The aim of the study was to examine whether five-star hotel employees’ promotion focus significantly influences their task-coping style, and whether their prevention focus has a significant effect on their emotion- and avoidance-coping styles. This study also investigates the moderating impact of employees’ tenure on the relationships between stress-coping styles and turnover intent.
A total of 342 five-star hotel employees in South Korea participated in the study using a self-administered questionnaire. Confirmatory factor analysis and structural equation modeling were used to examine the hypothesized relationships between the constructs.
Hotel employees’ turnover intent decreases when they are motivated by strategies corresponding to their regulatory focus. This study found that hotel employees’ promotion focus had a significant positive effect on their task-coping style, whereas prevention focus had a significant negative effect on the emotion- and avoidance-coping style. In addition, employees’ task-coping style negatively affected their intent to leave the organization, while their emotion-coping and avoidance-coping styles positively affected turnover intent. Finally, moderating effects were related to tenure in the causal relationships among stress-coping styles and turnover intent. Thus, one can infer that the emotion-coping style has a greater effect on turnover intent in employees with a relatively short tenure than in those with a long tenure.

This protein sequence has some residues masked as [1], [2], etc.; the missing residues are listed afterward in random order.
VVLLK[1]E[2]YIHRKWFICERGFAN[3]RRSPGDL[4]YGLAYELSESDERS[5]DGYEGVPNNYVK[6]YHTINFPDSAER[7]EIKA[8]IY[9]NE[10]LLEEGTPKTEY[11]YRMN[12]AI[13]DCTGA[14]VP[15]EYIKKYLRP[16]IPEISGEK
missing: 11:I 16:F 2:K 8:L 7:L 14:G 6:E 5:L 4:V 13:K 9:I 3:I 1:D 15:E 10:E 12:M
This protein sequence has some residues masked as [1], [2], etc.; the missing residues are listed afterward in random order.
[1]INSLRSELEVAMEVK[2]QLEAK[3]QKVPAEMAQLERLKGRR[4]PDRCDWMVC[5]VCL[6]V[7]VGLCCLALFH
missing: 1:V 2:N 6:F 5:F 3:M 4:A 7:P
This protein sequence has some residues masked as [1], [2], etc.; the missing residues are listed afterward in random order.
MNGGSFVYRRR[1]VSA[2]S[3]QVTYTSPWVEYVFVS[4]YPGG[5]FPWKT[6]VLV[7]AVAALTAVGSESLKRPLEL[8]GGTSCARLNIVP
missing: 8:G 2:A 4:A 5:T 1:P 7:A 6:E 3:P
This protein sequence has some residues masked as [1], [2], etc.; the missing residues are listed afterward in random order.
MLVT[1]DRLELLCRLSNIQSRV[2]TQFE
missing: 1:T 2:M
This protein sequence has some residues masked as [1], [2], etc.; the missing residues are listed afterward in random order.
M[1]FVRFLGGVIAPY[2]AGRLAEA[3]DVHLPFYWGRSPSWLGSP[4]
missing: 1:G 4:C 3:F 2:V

This study verified that hotel employees’ regulatory focus plays an important role in employee behavior within organizations just as individual characteristics such as personality or values do. Thus, a substantial application plan for employees’ regulatory focus was proposed for the organizational dimension. In addition, diverse plans were presented for employees’ flexible coping with stress, based on differing turnover intent, depending on employees’ stress-coping styles. Through this, a plan for reducing employee turnover intent was pursued.
This study associated employees’ stress-coping styles, which had been dealt with in the human resources management area, with their regulatory focus and showed that different stress-coping styles might be derived using such regulatory focus; the resulting turnover intent might also be different. The study results can provide a theoretical basis for understanding relationships among regulatory focus, stress-copying styles and turnover intent as such research is relatively lacking. Finally, this study is meaningful in that it applied the regulatory focus theory centered on customer behaviors to employees and verified the moderating effect of employees’ tenure between stress-coping styles and turnover intent.
Jung, H.S. and Yoon, H.H. (2015), "Understanding regulatory focuses: The role of employees’ regulatory focus in stress coping styles, and turnover intent to a five-star hotel", International Journal of Contemporary Hospitality Management, Vol. 27 No. 2, pp. 283-307. https://doi.org/10.1108/IJCHM-07-2013-0288
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